Motivated to quit

Quit smokingEveryone knows that smoking is one of the unhealthiest things you can do to yourself, yet many people continue to puff away because they simply ‘can’t quit’. So what is their motivation, knowing full well that it’s not healthy and that it will most likely have long lasting negative implications?

This left me pondering similar scenarios repeated across the world every day by disengaged workers… why do they continue to work for organisations that they know are bad for their health – both in terms of stress and career progression? And what can employers do to make a positive impact on these individuals in order to reduce presenteeism?

‘Motivation is the reason or reasons one has for acting or behaving in a particular way’

according to the Oxford English dictionary, which makes it all sound very simple! But dig a little deeper and you’ll discover that there is both intrinsic motivation (from within) and extrinsic motivation (from the outside world). These concepts have had psychologists writing countless theories over the centuries.


So how do you motivate a person intrinsically?

An intrinsically motivated person will work on a math equation, for example, because it is enjoyable. Or they will work on a solution to a problem because the challenge of finding a solution provides a sense of pleasure. In neither case does the person work on the task because there is some reward involved, such as a prize, a payment, or in the case of students, a grade. Intrinsic motivation does not mean, however, that a person will not seek rewards. It just means that such external rewards are not enough to keep a person motivated.

An intrinsically motivated smoker therefore may not want to give up smoking regardless of the outcome because there is simply no interest and the possibility of poor health or shear cost is not enough to maintain that individual’s motivation to put any effort into quitting.

Something to think about if your motivation programme is not delivering the results you desire, despite the reward being as big, glitzy and shiny as possible. Perhaps rewards are not enough for your staff? Perhaps your management team should spend a bit more time ensuring that the workplace is both enjoyable and challenging in order to keep the interest of these individuals.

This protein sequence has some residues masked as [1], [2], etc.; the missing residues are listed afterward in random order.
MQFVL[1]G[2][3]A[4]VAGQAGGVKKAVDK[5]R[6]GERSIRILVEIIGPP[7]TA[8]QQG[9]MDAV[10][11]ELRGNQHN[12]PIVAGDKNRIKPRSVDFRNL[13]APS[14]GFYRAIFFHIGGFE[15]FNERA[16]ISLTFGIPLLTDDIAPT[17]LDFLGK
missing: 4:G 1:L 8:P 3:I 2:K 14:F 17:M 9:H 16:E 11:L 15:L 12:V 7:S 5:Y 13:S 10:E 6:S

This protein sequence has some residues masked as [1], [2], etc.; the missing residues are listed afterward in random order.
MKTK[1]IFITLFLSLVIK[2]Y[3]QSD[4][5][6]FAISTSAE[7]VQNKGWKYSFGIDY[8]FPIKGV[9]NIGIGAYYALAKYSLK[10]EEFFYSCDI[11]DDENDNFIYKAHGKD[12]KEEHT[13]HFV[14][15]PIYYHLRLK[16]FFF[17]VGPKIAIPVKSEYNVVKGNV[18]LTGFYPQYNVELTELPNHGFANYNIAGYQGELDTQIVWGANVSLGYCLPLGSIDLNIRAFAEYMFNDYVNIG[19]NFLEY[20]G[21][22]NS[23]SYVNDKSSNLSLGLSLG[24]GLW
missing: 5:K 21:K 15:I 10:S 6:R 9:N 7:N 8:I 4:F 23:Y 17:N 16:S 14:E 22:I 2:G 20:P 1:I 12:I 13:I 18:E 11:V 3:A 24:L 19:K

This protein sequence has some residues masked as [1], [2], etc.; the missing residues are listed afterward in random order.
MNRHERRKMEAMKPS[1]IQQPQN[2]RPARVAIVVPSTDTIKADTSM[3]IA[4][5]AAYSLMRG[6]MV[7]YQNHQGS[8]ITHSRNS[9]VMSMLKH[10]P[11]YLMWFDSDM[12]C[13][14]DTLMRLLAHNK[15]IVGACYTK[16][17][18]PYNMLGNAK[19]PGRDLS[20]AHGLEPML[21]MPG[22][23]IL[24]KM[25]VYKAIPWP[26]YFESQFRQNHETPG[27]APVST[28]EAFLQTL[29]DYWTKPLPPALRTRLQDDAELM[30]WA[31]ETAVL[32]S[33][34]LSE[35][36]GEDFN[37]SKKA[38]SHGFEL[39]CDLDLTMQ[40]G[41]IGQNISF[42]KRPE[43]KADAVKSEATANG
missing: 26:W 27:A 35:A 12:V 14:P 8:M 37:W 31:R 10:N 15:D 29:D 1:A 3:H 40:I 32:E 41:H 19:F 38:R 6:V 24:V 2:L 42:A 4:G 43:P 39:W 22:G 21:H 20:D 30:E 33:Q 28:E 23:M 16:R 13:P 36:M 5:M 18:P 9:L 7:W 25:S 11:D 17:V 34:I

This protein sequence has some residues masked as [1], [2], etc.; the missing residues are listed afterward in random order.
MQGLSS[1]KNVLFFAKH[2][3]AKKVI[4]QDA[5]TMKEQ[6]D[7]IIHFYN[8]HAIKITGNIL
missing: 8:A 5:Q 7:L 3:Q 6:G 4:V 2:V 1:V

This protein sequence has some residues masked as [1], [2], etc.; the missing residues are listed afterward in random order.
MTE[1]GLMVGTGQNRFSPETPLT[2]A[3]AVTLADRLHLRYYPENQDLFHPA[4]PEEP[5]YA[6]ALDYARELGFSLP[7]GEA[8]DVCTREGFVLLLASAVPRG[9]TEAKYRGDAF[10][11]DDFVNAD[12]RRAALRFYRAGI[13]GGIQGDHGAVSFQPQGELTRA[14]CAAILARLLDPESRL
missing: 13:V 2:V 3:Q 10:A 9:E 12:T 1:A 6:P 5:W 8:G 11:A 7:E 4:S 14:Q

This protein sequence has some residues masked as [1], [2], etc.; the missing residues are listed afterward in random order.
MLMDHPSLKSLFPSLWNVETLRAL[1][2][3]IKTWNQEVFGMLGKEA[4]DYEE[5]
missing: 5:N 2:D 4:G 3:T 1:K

Inject a little fun

According to a William M. Mercer survey, only 29 percent of employers in the US encourage humour as part of their company culture, and only eight percent have a policy of using fun to reduce employee stress. Yet, research at California State University showed that people who have fun at work are more creative, more productive, work better with others and call in sick less often.


Challenge your team

It’s easy for leaders to fall into the trap of taking everything on themselves. When there are important tasks to be done, a feeling can arise of needing to handle things personally, or perhaps that it’s too tough for your team to handle. While there is always going to be tasks that no one but you can do, we must consistently try to remind ourselves that we are equipped with a very capable team as well. Remember, each team member has a set of strengths that vary from the next, and as leaders we need to tap into that.

Your team WANTS to be challenged. They WANT to be motivated, and they really do want to be excited to come to work every day. They love to have tasks that make their minds come alive and stimulate new ideas.

Challenge your staffWhy not take some of your challenging tasks, and give them to your team to help you with. Let your team show you how creative they can be, and how many different ways they can come up with to get to the best solution. Explain to them why it needs to be accomplished, what is so important about it, and set deadlines that things need to be done by. Encourage them to work with each other and bounce ideas off each other to find the best solutions. By aligning the team with a common goal, giving them a challenge to motivate them, and empowering them to work with each other to become more effective as a whole, you will start to see that spark in their eyes again – that spark that tells you they are motivated and connecting.

If a smoker were set the challenge of quitting smoking for a cause (such as a charity or lent) then they will be more likely to succeed than those who are doing it ‘just because’. Individuals and teams within an organisation work in much the same way, so the role of managers is to find the right combination of challenging work without over stretching limits, a fun environment without losing structure and rewards that motivate but don’t break the bank. Only then can presenteeism be eliminated in workplaces across the UK.




John Sylvester

John is responsible for the motivation division of p&mm ltd and a Director on the board of the IPM. Specialising in developing, implementing and directing many large scale staff motivation, recognition and employee communications programmes.

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